# your top 10 favorite chemicals

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just out of curiosity, what would you consider to be your top 10 favorite chemicals (single element's fine too)? here's my list

1. potassium nitrate

2. hydrogen peroxide

3. sulfuric acid

4. ammonium nitrate

5. iron oxide

6. hydrochloric acid

7. potassium sulfate

8. copper

9. aluminium

10. water

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thats difficult one really...

1. Nitric acid

2. Sulphuric acid

3. Potassium hydroxide

4. Ethanol (for several reasons) *hic*

5. Red Phos

6. Bromides

7. Strontium

8. Barium

9. Chromium salts

10. Ammonium Chloride

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Sodium nitrite

Copper (II) salts

Chromium (III) salts

Cobalt (II) salts

Bromine

Iodine

Chlorine

Red phosphorus

Hydrogen peroxide

Sulphuric acid

With these chemicals you can do an amazing number of really interesting experiments. Transition metal chemistry is a very wide and interesting area of chemistry, also for the home chemist.

Halogen chemistry also is a very interesting subject, with many interesting experiments, and many interesting compounds, which can be made.

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heh, easy for you my friends... if you lived in australia you'd know how hard is it to obtain some of the stuff from your lists... can't even buy water without getting harassed .. hope they dont install geiger counters on the doors or something.

at least i 'feel' safe

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I don't need a top ten; I just need lots of gold.

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here we go again, trying to run Contrary to the opinion(s) *sigh*

why even bother to post that in here John????

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1. water

2. hydrogen peroxide

3. salt (NaCl)

4. esters

5. sulfuric acid

6. gold

7. mercury

8. silicon

9. ethanol

10. iron

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"why even bother to post that in here John????"

As a joke-OK, I'm a chemist not a comic.

BTW, new developments in science often start as contrary opinions- don't be too rough on them.

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well, as it turns out, not many people play with chemicals around here... what a pity.

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i would like to play with more chemicals, but unfortunatly i live in australia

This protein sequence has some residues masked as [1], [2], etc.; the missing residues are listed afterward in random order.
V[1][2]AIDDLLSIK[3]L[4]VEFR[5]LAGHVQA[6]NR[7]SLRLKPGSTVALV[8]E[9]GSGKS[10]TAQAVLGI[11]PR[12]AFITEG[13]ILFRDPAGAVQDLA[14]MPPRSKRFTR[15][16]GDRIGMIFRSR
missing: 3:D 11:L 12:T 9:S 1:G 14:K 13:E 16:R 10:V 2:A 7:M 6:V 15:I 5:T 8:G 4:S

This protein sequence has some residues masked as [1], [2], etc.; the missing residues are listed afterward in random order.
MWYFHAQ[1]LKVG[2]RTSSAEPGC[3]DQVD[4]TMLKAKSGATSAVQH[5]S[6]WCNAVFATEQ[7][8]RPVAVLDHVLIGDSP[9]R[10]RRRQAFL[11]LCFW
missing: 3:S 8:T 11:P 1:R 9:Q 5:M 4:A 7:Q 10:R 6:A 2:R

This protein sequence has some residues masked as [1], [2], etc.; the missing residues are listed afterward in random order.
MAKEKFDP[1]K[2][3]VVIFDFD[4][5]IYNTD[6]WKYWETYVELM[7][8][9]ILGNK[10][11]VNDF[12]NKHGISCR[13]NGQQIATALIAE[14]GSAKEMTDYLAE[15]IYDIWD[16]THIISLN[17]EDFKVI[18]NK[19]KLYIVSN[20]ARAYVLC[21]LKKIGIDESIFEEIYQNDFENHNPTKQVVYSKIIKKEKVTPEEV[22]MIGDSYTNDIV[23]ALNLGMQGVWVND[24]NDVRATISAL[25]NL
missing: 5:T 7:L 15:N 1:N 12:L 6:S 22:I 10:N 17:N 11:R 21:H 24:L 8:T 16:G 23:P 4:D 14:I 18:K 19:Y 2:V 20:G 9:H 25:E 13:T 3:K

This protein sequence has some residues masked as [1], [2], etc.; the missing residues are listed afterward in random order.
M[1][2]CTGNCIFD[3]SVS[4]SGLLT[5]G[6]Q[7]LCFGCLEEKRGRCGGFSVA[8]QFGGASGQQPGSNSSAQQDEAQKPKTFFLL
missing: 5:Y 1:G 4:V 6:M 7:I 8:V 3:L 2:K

but i still make do with what i can get my hands on

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Sulfuric Acid

Bleach

Chlorine Gas

Sodium

Propane

Methane

Methanol

Hydrochloric Acid

Acetate

Dihydrogen Monoxide

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Sulfuric acid

Hydrazine

sodium nitrite

Bromine

4,4-azopyridine

chromium trioxide

ruthenium

cobalt nitrate

selenium

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Could all of you also explain why these compounds are your favorites? I would like to learn from those explanations (e.g. new experiments, funny properties, etc.).

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Could all of you also explain why these compounds are your favorites? I would like to learn from those explanations (e.g. new experiments, funny properties, etc.).

hmm good idea!

I use my KNO3 to make small rocket propellants experimenting with ratios and additions of different grade catalyst and other similar things. Also use it to make smoke-making compounds. In both cases sucrose is another main component aside from KNO3. Basically KNO3 is my favorite because it's about the safest amongst the necessary propellant ingredients and rockets are always fun... even when they fail to take off! But I'm sure you're familiar with all that anyway

Hydrogen peroxide is cool for many things but I use it for my experiments with chemoluminescence as it's a good oxidiser. I can't make the dye but I use commercial ones Looking into the dye synthesis but can't find much.

And as for copper, it's a great element, I use it to make copper solutions for fun, which sometimes doesn't end up as easy as it sounds...

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fair question, heres some of my reasons.

1. Nitric acid was the 1st acid I ever encountered, and to me represents everything an acid should be.

2. Sulphuric acid With this acid you can make most all of the other acids

3. Potassium hydroxide a Very strong Base without the nasty Sodium Ion contamination problems

4. Ethanol (for several reasons) *hic* what needs to be said here?

5. Red Phos the stuff fascinates me, it burns in such a strange way that I could watch it for hours

6. Bromides Very easy to extract Bromine from, and bromine is very nice halogen and quite easy to handle.

7. Strontium Pyro Reds

8. Barium Pyro Greens

9. Chromium salts just for the range of different colors it can assume when complexed with other metals